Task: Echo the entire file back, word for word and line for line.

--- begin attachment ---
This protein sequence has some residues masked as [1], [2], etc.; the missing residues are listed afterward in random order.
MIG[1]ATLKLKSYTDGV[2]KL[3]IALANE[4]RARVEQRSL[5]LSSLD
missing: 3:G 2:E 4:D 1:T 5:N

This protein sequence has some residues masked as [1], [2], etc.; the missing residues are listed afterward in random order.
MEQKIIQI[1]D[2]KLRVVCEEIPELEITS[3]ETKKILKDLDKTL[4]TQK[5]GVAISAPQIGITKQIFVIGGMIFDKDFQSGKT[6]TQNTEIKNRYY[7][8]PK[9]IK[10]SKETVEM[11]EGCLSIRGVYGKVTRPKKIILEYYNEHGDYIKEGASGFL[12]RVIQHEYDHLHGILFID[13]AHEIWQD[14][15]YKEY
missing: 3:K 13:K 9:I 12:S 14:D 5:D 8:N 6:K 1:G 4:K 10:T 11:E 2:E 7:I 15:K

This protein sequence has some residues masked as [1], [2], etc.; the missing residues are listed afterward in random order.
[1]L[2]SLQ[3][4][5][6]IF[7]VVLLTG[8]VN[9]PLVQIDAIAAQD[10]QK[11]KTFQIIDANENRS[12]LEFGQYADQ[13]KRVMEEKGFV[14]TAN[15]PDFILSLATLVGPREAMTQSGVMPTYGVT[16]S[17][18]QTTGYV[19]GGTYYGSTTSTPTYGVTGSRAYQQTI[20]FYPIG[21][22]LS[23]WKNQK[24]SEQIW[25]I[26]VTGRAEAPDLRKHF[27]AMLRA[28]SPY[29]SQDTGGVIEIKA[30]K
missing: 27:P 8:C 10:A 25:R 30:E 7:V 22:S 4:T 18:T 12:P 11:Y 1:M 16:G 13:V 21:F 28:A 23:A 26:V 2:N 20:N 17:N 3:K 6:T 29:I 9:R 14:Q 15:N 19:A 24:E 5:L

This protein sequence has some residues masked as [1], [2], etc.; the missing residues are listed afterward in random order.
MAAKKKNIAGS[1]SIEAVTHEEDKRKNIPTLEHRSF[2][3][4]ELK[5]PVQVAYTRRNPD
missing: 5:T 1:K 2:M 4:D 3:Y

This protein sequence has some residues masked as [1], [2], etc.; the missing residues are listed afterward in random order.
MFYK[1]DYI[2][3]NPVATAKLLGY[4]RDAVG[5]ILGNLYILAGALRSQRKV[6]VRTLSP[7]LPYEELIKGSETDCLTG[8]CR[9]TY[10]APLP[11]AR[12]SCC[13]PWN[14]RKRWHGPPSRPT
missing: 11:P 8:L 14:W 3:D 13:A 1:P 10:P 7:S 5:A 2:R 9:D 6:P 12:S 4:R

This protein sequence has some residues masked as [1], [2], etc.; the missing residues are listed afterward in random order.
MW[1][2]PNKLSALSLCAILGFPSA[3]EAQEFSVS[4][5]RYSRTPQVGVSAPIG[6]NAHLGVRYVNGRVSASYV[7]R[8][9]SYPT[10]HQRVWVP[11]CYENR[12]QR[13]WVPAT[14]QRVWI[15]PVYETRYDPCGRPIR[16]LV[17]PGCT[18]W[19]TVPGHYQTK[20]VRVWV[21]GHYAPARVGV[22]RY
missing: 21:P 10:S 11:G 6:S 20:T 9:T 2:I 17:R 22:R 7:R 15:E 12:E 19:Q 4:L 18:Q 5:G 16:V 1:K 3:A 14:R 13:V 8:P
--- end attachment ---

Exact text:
This protein sequence has some residues masked as [1], [2], etc.; the missing residues are listed afterward in random order.
MIG[1]ATLKLKSYTDGV[2]KL[3]IALANE[4]RARVEQRSL[5]LSSLD
missing: 3:G 2:E 4:D 1:T 5:N

This protein sequence has some residues masked as [1], [2], etc.; the missing residues are listed afterward in random order.
MEQKIIQI[1]D[2]KLRVVCEEIPELEITS[3]ETKKILKDLDKTL[4]TQK[5]GVAISAPQIGITKQIFVIGGMIFDKDFQSGKT[6]TQNTEIKNRYY[7][8]PK[9]IK[10]SKETVEM[11]EGCLSIRGVYGKVTRPKKIILEYYNEHGDYIKEGASGFL[12]RVIQHEYDHLHGILFID[13]AHEIWQD[14][15]YKEY
missing: 3:K 13:K 9:I 12:S 14:D 5:D 8:N 6:K 1:G 4:K 10:T 11:E 2:E 7:I 15:K

This protein sequence has some residues masked as [1], [2], etc.; the missing residues are listed afterward in random order.
[1]L[2]SLQ[3][4][5][6]IF[7]VVLLTG[8]VN[9]PLVQIDAIAAQD[10]QK[11]KTFQIIDANENRS[12]LEFGQYADQ[13]KRVMEEKGFV[14]TAN[15]PDFILSLATLVGPREAMTQSGVMPTYGVT[16]S[17][18]QTTGYV[19]GGTYYGSTTSTPTYGVTGSRAYQQTI[20]FYPIG[21][22]LS[23]WKNQK[24]SEQIW[25]I[26]VTGRAEAPDLRKHF[27]AMLRA[28]SPY[29]SQDTGGVIEIKA[30]K
missing: 27:P 8:C 10:A 25:R 30:E 7:V 22:S 4:T 18:T 12:P 11:Y 1:M 16:G 13:V 21:F 28:A 23:A 26:V 2:N 20:N 17:N 3:K 6:T 29:I 9:R 14:Q 15:N 19:A 24:E 5:L

This protein sequence has some residues masked as [1], [2], etc.; the missing residues are listed afterward in random order.
MAAKKKNIAGS[1]SIEAVTHEEDKRKNIPTLEHRSF[2][3][4]ELK[5]PVQVAYTRRNPD
missing: 5:T 1:K 2:M 4:D 3:Y

This protein sequence has some residues masked as [1], [2], etc.; the missing residues are listed afterward in random order.
MFYK[1]DYI[2][3]NPVATAKLLGY[4]RDAVG[5]ILGNLYILAGALRSQRKV[6]VRTLSP[7]LPYEELIKGSETDCLTG[8]CR[9]TY[10]APLP[11]AR[12]SCC[13]PWN[14]RKRWHGPPSRPT
missing: 11:P 8:L 14:W 3:D 13:A 1:P 10:P 7:S 5:A 2:R 9:D 6:P 12:S 4:R

This protein sequence has some residues masked as [1], [2], etc.; the missing residues are listed afterward in random order.
MW[1][2]PNKLSALSLCAILGFPSA[3]EAQEFSVS[4][5]RYSRTPQVGVSAPIG[6]NAHLGVRYVNGRVSASYV[7]R[8][9]SYPT[10]HQRVWVP[11]CYENR[12]QR[13]WVPAT[14]QRVWI[15]PVYETRYDPCGRPIR[16]LV[17]PGCT[18]W[19]TVPGHYQTK[20]VRVWV[21]GHYAPARVGV[22]RY
missing: 21:P 10:S 11:G 6:S 20:T 9:T 2:I 17:R 22:R 7:R 15:E 12:E 19:Q 4:L 18:Q 5:G 16:V 1:K 3:A 14:R 13:V 8:P